Dividend investors are always searching for companies that have strong track records of dividend growth, but beaten-up names that could be on the verge of a dividend rebound are also worth watching.
TransAlta used to be a top pick among dividend investors, but the company ran into some troubles in recent years and was forced to slash the payout.
High debt, low electricity prices, and opposition to coal-fired power production formed a perfect storm against TransAlta, creating a situation where management had to make some drastic moves to survive the rout.
TransAlta’s quarterly dividend dropped from $0.29 per share in 2013 to $0.18 per share in 2014, and then to $0.04 per share last year, where it currently stands.
As you might imagine, the share price followed it down from $20 five years ago to below $4 in January 2016.
Since then, the stock has recovered to $8, and new developments in Alberta could signal a new uptick in the dividend payout.
Is it in recovery mode?
Alberta recently announced its strategy to move away from coal-fired power production.
The province has agreed to pay producers a fee to shut down or transition existing plants to natural gas by 2030. In TransAlta’s case, Alberta will pay $37.4 million per year from 2017 to 2030 to help the company speed up the transition process.
TransAlta now expects to have its coal-to-natural gas conversions completed in 2023.
In addition, Alberta is changing its power market to pay producers for the capacity they have as well as the electricity they produce. The idea is to provide incentives to invest in new renewable-energy facilities to replace capacity lost through the retirement of some coal plants.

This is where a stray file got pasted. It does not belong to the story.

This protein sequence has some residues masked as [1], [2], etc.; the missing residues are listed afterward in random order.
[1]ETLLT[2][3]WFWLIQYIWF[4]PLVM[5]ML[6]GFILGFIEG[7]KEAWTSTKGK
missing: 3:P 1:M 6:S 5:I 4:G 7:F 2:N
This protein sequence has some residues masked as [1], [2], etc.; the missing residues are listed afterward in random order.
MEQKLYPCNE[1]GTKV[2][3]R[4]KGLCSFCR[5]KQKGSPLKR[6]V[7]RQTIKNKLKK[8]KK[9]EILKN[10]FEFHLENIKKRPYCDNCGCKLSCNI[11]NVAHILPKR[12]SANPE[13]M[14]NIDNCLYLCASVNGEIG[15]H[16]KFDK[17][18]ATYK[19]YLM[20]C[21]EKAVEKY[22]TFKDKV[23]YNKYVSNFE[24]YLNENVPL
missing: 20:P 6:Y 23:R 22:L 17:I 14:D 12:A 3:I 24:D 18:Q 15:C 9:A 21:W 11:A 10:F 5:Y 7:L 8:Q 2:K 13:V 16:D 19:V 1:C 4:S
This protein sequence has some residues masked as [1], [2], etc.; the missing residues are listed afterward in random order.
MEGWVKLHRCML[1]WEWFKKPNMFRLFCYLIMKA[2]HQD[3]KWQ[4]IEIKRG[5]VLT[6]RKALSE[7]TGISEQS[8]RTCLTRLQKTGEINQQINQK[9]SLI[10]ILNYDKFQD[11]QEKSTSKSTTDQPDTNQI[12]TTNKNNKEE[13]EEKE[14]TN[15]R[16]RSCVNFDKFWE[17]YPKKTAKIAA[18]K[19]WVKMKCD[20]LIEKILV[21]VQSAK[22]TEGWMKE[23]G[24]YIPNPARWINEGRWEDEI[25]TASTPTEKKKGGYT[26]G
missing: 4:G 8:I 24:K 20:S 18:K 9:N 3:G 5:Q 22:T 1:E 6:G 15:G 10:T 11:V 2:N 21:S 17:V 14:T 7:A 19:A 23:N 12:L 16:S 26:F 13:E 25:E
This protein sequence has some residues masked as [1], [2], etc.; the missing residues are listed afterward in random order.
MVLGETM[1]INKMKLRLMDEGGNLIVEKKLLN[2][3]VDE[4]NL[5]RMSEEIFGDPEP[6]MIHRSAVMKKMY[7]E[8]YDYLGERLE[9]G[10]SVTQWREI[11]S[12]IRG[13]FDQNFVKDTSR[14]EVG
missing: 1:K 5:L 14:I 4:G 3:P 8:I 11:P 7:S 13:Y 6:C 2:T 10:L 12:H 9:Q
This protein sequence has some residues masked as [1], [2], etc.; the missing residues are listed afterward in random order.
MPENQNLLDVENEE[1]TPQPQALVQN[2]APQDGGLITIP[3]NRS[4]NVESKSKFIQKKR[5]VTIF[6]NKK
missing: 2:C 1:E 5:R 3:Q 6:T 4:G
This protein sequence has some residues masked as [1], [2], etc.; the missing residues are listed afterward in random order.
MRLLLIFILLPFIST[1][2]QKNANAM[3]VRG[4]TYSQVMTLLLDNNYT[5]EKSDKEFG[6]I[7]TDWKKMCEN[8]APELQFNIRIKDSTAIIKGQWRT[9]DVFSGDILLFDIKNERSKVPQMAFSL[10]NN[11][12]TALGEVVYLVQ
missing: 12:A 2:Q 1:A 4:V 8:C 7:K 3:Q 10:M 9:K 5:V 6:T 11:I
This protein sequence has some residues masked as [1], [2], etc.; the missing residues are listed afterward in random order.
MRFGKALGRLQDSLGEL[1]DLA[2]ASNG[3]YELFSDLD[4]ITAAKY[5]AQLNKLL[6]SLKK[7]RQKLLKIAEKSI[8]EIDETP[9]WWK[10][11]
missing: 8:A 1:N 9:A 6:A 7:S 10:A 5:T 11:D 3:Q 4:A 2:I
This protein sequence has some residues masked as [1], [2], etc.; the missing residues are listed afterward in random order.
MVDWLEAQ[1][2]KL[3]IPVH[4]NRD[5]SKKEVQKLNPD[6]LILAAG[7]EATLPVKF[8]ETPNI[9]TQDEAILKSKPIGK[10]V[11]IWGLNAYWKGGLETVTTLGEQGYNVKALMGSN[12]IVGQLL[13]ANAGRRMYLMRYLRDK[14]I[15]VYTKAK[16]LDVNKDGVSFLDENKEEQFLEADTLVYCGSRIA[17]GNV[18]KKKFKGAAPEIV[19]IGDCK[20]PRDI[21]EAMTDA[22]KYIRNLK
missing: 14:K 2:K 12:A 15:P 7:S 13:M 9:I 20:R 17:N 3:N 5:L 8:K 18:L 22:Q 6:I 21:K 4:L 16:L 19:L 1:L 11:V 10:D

TransAlta has committed to remain major player in the Alberta power market and plans invest in new projects.
The management team is making good progress on its debt-reduction efforts, and Alberta’s oil sector appears to be on the mend, so better times should be on the horizon.
As a result, dividend growth might be in the cards. It could take several years to get back to $0.29 per share, but a double back to $0.08 is reasonable in the near term — possibly by the end of 2017.
The current dividend payment provides a yield of 2%.
Crescent Point is also a fallen dividend star.
The company’s payout survived the oil crash of the Great Recession, and many investors thought Crescent Point would be able to maintain the distribution when the current downturn first started in 2014.
That wasn’t to be the case.
The severity and duration of the oil rout forced Crescent Point to cut the monthly dividend from $0.23 to $0.10 in 2015, and then to $0.03 last year.
Have we seen the bottom?
Oil has since recovered to the point where Crescent Point is comfortable increasing its capital expenditures, which should drive production up 10% in 2017.
If WTI prices can hold their current gains, of even extend them through the year, Crescent Point should start generating some decent free cash flow, and that could lead to an increase in the distribution.
As with TransAlta, investors shouldn’t expect a rapid return to the dividend glory days, but a bump up to $0.06 per share is definitely possible by the end of the year if oil continues to recover.
The dividend current yields 2.2%.
The bottom line
Both stocks are contrarian picks, and investors should expect some additional volatility.
However, the existing payouts now look safe, and significant dividend growth could be on the way in the coming years.
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Fool contributor Andrew Walker owns shares of TransAlta.